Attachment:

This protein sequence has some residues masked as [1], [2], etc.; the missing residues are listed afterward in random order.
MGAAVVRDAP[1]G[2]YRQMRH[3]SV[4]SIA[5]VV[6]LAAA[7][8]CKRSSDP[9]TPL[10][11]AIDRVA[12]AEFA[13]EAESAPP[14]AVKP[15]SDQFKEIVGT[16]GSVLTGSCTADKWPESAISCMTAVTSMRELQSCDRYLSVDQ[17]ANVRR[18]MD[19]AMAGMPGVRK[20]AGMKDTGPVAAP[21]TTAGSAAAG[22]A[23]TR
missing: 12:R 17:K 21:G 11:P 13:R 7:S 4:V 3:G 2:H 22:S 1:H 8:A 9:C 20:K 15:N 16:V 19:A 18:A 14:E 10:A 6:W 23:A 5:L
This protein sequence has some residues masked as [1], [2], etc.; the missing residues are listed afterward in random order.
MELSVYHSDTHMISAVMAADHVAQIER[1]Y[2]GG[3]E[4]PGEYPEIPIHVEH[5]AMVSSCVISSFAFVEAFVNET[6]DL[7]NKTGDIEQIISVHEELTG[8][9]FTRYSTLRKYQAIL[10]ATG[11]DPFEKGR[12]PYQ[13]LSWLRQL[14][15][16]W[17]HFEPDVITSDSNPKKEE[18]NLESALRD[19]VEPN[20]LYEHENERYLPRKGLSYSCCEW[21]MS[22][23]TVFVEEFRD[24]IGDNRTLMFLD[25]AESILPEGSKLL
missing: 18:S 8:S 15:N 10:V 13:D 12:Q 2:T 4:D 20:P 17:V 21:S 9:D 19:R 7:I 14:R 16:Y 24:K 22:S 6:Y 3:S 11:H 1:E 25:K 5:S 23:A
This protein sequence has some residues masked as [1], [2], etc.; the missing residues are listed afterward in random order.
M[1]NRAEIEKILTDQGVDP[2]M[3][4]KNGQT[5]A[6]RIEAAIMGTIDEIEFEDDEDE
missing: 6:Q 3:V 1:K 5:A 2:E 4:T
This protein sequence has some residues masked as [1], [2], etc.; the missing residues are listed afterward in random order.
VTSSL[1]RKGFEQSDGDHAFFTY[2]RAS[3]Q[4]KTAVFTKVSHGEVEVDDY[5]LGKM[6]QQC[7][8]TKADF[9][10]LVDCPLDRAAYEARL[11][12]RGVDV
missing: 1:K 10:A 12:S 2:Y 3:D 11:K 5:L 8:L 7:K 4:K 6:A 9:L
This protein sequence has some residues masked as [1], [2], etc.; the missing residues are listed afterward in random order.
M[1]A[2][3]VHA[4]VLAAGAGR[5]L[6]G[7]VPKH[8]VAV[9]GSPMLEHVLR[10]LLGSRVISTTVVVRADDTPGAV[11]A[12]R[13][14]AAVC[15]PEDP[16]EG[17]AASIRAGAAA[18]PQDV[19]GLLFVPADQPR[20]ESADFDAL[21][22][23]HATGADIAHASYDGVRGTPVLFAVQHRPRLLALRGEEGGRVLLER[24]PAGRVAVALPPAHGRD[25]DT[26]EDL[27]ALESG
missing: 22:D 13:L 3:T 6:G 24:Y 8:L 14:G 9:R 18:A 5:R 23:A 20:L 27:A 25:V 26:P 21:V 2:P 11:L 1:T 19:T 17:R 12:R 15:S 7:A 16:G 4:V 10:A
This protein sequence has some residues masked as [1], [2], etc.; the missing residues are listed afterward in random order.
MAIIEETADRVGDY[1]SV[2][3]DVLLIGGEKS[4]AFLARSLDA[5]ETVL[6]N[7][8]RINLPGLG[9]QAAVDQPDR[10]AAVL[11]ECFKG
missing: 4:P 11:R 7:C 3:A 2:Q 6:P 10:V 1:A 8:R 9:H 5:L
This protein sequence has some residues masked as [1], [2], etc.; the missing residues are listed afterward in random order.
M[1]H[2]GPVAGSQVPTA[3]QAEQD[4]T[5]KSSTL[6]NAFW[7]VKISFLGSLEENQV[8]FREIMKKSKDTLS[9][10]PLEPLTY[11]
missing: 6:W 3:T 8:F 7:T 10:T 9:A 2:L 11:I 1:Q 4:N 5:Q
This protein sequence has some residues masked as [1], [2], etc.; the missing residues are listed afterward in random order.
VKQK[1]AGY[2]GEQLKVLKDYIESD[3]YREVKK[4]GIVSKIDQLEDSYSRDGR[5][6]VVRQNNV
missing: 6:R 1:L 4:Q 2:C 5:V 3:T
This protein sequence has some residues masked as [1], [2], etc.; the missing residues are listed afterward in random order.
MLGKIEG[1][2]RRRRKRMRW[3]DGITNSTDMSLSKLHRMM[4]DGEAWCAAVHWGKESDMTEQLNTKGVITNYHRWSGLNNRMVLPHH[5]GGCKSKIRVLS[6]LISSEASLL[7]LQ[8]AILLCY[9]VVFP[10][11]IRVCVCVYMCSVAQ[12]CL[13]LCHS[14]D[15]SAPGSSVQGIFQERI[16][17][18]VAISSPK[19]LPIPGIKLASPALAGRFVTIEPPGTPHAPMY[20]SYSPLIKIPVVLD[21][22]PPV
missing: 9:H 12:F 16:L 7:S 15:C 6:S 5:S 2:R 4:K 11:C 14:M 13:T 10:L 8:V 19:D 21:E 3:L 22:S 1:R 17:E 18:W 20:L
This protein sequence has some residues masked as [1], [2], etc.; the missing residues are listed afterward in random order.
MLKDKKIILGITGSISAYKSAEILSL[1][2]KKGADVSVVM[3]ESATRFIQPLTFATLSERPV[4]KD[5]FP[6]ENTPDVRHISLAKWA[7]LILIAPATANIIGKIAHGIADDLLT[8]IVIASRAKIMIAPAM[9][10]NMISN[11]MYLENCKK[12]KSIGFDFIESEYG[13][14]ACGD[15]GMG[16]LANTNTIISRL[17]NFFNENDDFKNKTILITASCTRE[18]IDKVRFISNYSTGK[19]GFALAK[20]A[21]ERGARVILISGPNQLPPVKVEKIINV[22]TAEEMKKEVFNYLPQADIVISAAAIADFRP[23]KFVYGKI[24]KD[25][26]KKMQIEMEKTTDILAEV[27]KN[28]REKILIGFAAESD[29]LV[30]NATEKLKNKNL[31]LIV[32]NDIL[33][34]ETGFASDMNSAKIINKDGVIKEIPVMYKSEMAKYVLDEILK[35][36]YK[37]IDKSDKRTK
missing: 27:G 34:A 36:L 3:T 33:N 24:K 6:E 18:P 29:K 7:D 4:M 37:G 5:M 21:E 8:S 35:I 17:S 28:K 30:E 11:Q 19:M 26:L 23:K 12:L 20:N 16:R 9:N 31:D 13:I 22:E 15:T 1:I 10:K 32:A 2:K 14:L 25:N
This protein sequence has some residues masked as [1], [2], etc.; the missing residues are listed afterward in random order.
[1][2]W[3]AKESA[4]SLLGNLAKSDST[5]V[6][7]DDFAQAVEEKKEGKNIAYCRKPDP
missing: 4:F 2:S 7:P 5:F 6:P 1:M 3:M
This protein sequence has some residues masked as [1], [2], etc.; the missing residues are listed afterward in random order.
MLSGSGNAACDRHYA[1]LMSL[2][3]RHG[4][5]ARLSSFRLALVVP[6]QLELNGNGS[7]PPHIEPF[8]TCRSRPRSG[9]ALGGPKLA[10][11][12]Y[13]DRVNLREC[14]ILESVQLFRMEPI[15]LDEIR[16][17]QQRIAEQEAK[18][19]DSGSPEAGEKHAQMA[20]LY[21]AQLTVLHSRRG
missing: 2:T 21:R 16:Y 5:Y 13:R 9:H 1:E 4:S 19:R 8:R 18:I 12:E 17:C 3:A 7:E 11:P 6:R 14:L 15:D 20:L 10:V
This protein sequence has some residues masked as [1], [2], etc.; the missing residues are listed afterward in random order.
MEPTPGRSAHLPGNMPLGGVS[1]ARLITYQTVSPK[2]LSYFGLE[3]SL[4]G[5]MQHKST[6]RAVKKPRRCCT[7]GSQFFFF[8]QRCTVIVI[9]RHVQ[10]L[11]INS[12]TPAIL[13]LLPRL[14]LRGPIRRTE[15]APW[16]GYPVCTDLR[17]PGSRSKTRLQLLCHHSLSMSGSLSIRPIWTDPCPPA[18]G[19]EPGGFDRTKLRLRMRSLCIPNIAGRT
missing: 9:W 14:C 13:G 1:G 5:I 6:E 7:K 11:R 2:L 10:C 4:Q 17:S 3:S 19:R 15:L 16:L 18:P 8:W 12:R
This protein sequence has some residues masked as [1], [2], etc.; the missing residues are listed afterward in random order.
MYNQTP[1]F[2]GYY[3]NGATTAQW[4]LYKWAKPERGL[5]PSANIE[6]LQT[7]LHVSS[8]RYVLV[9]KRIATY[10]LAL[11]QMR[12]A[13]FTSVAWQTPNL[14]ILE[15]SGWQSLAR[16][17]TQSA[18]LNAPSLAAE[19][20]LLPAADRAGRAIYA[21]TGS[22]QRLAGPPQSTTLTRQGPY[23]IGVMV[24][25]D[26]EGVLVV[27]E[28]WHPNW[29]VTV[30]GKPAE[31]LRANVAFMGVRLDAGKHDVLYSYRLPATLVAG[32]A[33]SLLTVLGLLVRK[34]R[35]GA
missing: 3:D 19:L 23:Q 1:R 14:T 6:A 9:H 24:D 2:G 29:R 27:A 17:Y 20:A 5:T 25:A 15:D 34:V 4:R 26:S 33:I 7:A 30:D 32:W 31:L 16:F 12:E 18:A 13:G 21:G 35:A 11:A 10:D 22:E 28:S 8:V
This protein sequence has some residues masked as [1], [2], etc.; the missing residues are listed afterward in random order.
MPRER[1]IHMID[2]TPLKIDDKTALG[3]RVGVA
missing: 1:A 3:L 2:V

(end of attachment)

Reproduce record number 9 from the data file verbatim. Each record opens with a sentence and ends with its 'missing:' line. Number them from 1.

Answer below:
This protein sequence has some residues masked as [1], [2], etc.; the missing residues are listed afterward in random order.
MLGKIEG[1][2]RRRRKRMRW[3]DGITNSTDMSLSKLHRMM[4]DGEAWCAAVHWGKESDMTEQLNTKGVITNYHRWSGLNNRMVLPHH[5]GGCKSKIRVLS[6]LISSEASLL[7]LQ[8]AILLCY[9]VVFP[10][11]IRVCVCVYMCSVAQ[12]CL[13]LCHS[14]D[15]SAPGSSVQGIFQERI[16][17][18]VAISSPK[19]LPIPGIKLASPALAGRFVTIEPPGTPHAPMY[20]SYSPLIKIPVVLD[21][22]PPV
missing: 9:H 12:F 16:L 7:S 15:C 6:S 5:S 2:R 4:K 11:C 14:M 13:T 10:L 8:V 19:D 21:E 3:L 22:S 1:R 17:E 18:W 20:L